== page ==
ISTANBUL - Milliyet
With the government giving away licenses to any private contractor wanting to build hydroelectric plants, villagers are mobilizing against the new “dam-craze.”
Since 2007 the government has allowed the private sector to get involved in any projects that would help satisfy Turkey's growing energy needs despite the fact that a drought has resulted in water levels in some rivers too low to meet the needs of locals and allow wildlife to survive.
Gathering around posters demanding “Let our rivers flow freely,” thousands of people from Istanbul, İzmir, Ankara, and the Black Sea provinces of Trabzon, Rize and Artvin protested against the construction of hydroelectric power stations, arguing that the dams would destroy the habitats on which they were constructed. People organized under the name “Brotherhood of Rivers Platform” are guarding the rivers, armed with sticks in their hands.
The government regulated the principles of the Water Usage agreement signed between the State Hydraulic Works, or DSİ, and private entities for the construction and management of hydro energy production facilities in June 2003. Private entities presented their projects to the DSİ in 2007. The DSİ regional directorates examined feasibility reports and sent them to the general directorate. Private contractors whose feasibility reports were confirmed signed agreements with the DSİ.
People living in the Black Sea region learned about the construction of dams when they saw the workers arriving on their fields to take measurements. When the bulldozers started destroying trees, the citizens went to the governor's office and DSİ.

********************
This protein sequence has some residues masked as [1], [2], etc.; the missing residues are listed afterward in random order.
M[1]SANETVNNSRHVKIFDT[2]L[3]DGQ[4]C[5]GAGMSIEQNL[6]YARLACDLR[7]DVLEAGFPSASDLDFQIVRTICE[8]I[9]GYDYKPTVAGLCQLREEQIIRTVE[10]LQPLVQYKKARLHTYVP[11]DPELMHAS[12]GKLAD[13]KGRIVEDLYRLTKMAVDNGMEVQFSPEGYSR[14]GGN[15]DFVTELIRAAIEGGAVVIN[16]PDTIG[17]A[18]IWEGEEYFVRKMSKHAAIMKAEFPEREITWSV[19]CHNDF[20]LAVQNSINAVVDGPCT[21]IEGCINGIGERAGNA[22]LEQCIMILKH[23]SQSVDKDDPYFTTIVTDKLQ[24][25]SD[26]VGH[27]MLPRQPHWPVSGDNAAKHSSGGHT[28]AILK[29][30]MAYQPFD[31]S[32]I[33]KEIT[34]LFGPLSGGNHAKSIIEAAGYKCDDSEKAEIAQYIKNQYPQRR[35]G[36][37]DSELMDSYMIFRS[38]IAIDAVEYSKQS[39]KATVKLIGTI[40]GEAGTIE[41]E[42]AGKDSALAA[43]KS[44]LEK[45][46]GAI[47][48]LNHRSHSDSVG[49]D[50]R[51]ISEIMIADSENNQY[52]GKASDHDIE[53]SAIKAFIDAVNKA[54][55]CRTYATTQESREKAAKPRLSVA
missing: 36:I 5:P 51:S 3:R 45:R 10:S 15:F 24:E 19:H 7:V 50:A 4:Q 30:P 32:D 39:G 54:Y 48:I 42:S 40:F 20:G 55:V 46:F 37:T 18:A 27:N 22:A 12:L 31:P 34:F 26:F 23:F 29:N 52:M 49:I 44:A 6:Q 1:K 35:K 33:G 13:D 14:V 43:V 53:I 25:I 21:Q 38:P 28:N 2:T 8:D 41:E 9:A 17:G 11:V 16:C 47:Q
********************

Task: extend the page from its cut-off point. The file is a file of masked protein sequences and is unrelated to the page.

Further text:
DSİ officers argued their only part in the process was to approve the feasibility reports. It noted that once the agreement was signed, the Energy Market Regulatory Authority, or EPDK, or the Ministry of Energy and Natural Resources took on all responsibility. Due to the confusion over authority, neither the EPDK nor the ministry knew where their responsibilities started and finished.
Meanwhile, citizens continued to seek answers to the question of who will protect the local habitat if the private sector stops the flow of water and which institution will be responsible if the feasibility report is correctly applied.
Although no response was forthcoming, it was discovered that the ministry “forgot” to formulate regulatory controls.
By the time the ministry had started preparing one after the warnings, the private sector had already lodged 726 applications on 1,127 projects.
Currently, there are 426 projects to build dams in the Black Sea provinces of Artvin, Trabzon, Giresun, Gümüşhane, Bayburt and Rize. Construction on over 40 projects has already begun, meaning much is already too late. Even the Macahel River that was protected by U.N. Educational, Scientific and Cultural Organization because it is Turkey's first biosphere reserve is open to business, with construction already having begun.